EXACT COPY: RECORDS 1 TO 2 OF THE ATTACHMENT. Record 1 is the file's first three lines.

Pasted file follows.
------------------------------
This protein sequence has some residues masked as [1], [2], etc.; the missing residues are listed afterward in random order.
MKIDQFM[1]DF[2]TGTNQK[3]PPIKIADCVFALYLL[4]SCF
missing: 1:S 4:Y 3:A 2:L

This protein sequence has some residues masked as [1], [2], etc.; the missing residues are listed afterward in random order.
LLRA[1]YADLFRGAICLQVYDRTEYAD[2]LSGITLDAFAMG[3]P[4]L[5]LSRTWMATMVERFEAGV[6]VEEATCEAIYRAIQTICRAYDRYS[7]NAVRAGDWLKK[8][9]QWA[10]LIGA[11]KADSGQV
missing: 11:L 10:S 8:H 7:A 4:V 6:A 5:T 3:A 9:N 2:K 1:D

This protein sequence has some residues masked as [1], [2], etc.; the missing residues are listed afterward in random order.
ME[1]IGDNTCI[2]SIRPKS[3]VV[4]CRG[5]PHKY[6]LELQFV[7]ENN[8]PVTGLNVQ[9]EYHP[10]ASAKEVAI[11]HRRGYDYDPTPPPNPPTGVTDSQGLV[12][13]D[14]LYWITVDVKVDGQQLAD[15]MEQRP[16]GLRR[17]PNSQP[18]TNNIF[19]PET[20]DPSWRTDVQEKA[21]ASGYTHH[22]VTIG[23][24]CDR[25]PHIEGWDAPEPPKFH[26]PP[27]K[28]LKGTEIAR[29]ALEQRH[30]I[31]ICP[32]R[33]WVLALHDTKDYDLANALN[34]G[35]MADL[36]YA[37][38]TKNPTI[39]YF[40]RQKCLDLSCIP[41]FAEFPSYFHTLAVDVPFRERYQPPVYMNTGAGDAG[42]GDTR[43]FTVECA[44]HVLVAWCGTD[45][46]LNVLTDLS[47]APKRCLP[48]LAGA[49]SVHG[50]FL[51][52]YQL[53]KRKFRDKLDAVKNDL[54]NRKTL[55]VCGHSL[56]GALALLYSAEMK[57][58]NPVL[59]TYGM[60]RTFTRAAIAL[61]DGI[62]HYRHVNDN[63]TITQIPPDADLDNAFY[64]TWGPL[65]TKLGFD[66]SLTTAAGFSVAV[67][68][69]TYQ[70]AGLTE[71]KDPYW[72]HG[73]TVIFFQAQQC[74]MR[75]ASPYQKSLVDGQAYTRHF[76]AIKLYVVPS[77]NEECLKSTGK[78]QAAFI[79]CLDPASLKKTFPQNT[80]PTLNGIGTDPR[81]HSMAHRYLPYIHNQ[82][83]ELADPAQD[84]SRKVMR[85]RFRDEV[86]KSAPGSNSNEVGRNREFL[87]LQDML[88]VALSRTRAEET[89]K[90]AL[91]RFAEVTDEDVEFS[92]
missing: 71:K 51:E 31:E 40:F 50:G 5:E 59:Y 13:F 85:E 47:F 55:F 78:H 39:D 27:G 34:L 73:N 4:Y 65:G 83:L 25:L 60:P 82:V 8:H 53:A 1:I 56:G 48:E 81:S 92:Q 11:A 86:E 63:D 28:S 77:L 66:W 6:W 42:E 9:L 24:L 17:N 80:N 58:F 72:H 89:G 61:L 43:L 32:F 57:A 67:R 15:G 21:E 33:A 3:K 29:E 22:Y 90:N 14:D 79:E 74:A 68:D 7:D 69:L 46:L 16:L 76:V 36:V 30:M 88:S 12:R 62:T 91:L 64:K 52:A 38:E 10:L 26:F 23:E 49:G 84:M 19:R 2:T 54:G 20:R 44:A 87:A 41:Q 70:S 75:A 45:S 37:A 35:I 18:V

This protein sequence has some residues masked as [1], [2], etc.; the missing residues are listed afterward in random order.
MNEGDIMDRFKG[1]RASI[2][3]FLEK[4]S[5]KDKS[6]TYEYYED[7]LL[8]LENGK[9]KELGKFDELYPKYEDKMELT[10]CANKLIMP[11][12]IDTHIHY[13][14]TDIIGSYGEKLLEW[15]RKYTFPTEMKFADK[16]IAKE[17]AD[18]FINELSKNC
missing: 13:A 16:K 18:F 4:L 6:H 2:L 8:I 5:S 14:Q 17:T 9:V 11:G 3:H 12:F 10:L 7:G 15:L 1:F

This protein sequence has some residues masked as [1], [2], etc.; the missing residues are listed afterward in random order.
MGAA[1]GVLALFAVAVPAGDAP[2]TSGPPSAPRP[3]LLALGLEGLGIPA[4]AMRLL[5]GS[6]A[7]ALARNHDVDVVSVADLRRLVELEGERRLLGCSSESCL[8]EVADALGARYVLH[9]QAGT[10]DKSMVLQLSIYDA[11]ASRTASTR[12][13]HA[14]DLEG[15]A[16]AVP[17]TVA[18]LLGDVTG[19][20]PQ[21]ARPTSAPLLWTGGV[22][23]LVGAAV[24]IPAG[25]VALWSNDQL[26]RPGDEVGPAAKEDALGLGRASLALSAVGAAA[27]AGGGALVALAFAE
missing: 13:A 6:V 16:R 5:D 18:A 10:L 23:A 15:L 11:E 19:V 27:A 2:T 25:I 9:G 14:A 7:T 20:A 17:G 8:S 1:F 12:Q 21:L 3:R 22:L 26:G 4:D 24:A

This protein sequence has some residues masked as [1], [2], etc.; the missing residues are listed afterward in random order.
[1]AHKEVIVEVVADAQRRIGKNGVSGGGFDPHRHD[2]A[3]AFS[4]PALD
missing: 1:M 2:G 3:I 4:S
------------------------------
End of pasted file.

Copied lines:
This protein sequence has some residues masked as [1], [2], etc.; the missing residues are listed afterward in random order.
MKIDQFM[1]DF[2]TGTNQK[3]PPIKIADCVFALYLL[4]SCF
missing: 1:S 4:Y 3:A 2:L

This protein sequence has some residues masked as [1], [2], etc.; the missing residues are listed afterward in random order.
LLRA[1]YADLFRGAICLQVYDRTEYAD[2]LSGITLDAFAMG[3]P[4]L[5]LSRTWMATMVERFEAGV[6]VEEATCEAIYRAIQTICRAYDRYS[7]NAVRAGDWLKK[8][9]QWA[10]LIGA[11]KADSGQV
missing: 11:L 10:S 8:H 7:A 4:V 6:A 5:T 3:A 9:N 2:K 1:D